Now, major social media players are elbowing in on these niches; startups are challenging on local levels around the globe; and niche players like Yelp are having to expand their markets to keep the growth train running and investors happy.
The problem is, as all these sites start doing the same things, the unique value that the sites started with are now diluted and it’s harder for one brand to hold its audience over time.
When there were only three major television broadcasters people chose and stuck to a brand. When cable opened up the broadcasting universe, it was much more difficult for any one channel to gain a consistently dominant market share.
YELP stock dropped 38% in July — well before the correction and despite revenue. That’s not a good sign for the future.
Tech Stocks to Sell: 3D Systems Corporation (DDD)
3D Systems (DDD) is much like CREE. It’s an innovator in dynamic and exciting new market — 3D printing.
There is no doubt that 3D printing has a long life ahead of it, but the challenge with DDD is two-fold.
First, because 3D Systems was a pioneer and there were only a handful of publicly traded companies building these machines, the stock was trading at an absurd premium for a couple years.
But now competition has entered the space. And the big players are able to cut big deals where DDD can’t compete. It has grown wisely, but for its next iteration it has to find a unique niche and not simply compete for market share with major global competitors.
These challenges have caused the stock to lose 74% of its value in the past year. And that loss came through a steady decline, not a rapid correction-induced selloff.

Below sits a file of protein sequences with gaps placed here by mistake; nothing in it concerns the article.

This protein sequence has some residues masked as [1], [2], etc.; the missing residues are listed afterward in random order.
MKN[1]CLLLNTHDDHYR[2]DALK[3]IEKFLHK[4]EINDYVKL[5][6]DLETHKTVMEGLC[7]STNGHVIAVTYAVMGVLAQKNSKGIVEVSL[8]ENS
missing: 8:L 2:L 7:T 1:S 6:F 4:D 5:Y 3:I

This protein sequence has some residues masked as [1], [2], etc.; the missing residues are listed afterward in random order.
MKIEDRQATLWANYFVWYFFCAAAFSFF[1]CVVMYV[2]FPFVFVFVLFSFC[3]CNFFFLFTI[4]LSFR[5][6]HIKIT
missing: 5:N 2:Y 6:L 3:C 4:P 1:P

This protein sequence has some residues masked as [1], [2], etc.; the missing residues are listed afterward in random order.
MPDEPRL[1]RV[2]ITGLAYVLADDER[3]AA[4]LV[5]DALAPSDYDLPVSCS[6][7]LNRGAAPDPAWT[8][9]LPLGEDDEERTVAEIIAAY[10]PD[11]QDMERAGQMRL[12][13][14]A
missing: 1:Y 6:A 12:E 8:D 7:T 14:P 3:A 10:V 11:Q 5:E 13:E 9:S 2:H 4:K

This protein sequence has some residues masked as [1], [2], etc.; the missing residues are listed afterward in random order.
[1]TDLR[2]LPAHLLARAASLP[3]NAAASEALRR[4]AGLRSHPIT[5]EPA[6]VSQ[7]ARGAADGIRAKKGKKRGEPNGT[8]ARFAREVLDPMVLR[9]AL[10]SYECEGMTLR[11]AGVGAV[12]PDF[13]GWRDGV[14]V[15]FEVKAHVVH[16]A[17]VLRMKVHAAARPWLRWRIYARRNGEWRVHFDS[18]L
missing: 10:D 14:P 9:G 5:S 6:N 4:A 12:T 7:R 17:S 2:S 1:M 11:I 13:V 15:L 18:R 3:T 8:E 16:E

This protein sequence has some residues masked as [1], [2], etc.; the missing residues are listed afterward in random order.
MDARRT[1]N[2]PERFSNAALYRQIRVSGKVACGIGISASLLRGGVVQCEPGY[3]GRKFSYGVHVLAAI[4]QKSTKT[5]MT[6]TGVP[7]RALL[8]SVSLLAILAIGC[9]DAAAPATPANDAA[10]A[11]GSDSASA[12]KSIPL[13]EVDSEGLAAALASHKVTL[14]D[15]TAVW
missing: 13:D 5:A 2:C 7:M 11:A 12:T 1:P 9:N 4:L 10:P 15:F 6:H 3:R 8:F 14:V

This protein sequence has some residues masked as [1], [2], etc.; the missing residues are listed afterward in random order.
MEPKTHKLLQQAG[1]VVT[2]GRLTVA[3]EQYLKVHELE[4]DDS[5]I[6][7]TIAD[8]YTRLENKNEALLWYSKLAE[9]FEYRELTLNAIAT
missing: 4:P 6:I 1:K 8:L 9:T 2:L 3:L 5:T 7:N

Again, this is a nascent industry and as the big players move in, these pioneers will be driven out or bought out. But this isn’t the time to bet on a big premium buyout for DDD. GE or HON could pick it up for pennies on the dollar at this point.
Tech Stocks to Sell: Yandex (YNDX)
Yandex (YNDX) is the most obvious avoid on our list of bad tech stocks.
Why? Because it provides Internet search services in Russia, Turkey, Ukraine, Belarus and Kazakhstan. And its mission is to provide neutral reporting and information to its audiences. These are some of the most autocratic countries on Earth.
That business model is challenging enough good times.
But when these countries are undergoing serious strife, it’s a nearly impossible challenge. And that’s the situation YNDX stock faces now. Turkey is dealing with restive Kurds, a collapsing currency and ISIS; Russia and Ukraine are engaged in an active military campaign against one another; and the other two countries are struggling to remain economically relevant with authoritarian governments that Moscow controls.
YNDX does hold a lead over ride-hailing juggernaut Uber with its taxis in Moscow, and that may be worth something at some point.
But this is a company that recently suspended long-term guidance because of the “limited visibility in the macroeconomic environment.” While its numbers look good for now, this is no time to be jumping in.
Louis Navellier is a renowned growth investor. He is the editor of five investing newsletters: Blue Chip Growth, Emerging Growth, Ultimate Growth, Family Trust and Platinum Growth. His most popular service, Blue Chip Growth, has a track record of beating the market 3:1 over the last 14 years. He uses a combination of quantitative and fundamental analysis to identify market-beating stocks. Mr. Navellier has made his proven formula accessible to investors via his free, online stock rating tool, PortfolioGrader.com. Louis Navellier may hold some of the aforementioned securities in one or more of his newsletters.